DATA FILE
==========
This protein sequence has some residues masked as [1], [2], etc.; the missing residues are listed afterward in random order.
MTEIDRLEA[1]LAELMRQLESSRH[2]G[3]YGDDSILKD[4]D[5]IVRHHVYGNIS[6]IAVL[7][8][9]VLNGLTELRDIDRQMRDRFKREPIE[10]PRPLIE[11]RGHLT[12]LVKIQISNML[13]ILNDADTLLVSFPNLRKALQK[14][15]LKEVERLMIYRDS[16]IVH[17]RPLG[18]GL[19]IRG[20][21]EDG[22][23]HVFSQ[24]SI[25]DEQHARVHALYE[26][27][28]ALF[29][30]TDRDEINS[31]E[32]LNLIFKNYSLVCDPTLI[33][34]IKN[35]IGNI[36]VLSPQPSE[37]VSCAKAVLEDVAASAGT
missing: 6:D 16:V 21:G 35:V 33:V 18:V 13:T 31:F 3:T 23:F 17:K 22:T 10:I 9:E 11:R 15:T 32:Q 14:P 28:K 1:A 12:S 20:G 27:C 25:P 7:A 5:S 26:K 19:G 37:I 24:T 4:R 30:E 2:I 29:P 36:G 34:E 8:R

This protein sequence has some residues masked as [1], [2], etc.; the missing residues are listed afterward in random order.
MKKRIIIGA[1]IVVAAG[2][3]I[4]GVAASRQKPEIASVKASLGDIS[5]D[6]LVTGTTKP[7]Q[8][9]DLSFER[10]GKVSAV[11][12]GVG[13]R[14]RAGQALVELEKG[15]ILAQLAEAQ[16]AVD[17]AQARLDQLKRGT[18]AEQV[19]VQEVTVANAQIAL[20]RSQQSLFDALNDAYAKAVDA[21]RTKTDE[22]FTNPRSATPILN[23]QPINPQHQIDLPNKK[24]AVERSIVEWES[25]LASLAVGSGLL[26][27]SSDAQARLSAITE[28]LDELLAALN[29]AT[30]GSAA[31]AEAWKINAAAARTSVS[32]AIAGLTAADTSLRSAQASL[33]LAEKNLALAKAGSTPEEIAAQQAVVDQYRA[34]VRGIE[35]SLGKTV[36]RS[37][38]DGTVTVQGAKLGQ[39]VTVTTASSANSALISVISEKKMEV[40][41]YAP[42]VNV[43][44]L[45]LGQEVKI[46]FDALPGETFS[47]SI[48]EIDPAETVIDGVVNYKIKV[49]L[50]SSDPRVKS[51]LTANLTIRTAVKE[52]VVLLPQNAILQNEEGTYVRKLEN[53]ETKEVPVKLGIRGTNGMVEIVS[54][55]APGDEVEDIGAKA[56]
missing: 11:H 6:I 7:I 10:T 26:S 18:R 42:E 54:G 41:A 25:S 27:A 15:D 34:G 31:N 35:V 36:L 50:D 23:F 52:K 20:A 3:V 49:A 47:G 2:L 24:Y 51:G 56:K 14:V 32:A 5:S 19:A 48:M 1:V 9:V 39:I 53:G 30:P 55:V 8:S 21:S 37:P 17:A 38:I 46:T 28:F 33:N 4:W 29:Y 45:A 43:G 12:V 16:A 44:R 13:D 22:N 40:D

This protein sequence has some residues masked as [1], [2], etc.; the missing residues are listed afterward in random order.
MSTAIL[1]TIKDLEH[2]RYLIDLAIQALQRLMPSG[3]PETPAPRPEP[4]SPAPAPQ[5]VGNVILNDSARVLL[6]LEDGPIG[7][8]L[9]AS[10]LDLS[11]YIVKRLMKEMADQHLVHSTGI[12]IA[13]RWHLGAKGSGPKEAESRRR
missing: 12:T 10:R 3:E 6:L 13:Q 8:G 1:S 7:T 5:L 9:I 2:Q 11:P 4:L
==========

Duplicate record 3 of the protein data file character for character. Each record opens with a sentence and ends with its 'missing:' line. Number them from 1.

This protein sequence has some residues masked as [1], [2], etc.; the missing residues are listed afterward in random order.
MSTAIL[1]TIKDLEH[2]RYLIDLAIQALQRLMPSG[3]PETPAPRPEP[4]SPAPAPQ[5]VGNVILNDSARVLL[6]LEDGPIG[7][8]L[9]AS[10]LDLS[11]YIVKRLMKEMADQHLVHSTGI[12]IA[13]RWHLGAKGSGPKEAESRRR
missing: 12:T 10:R 3:E 6:L 13:Q 8:G 1:S 7:T 5:L 9:I 2:Q 11:P 4:L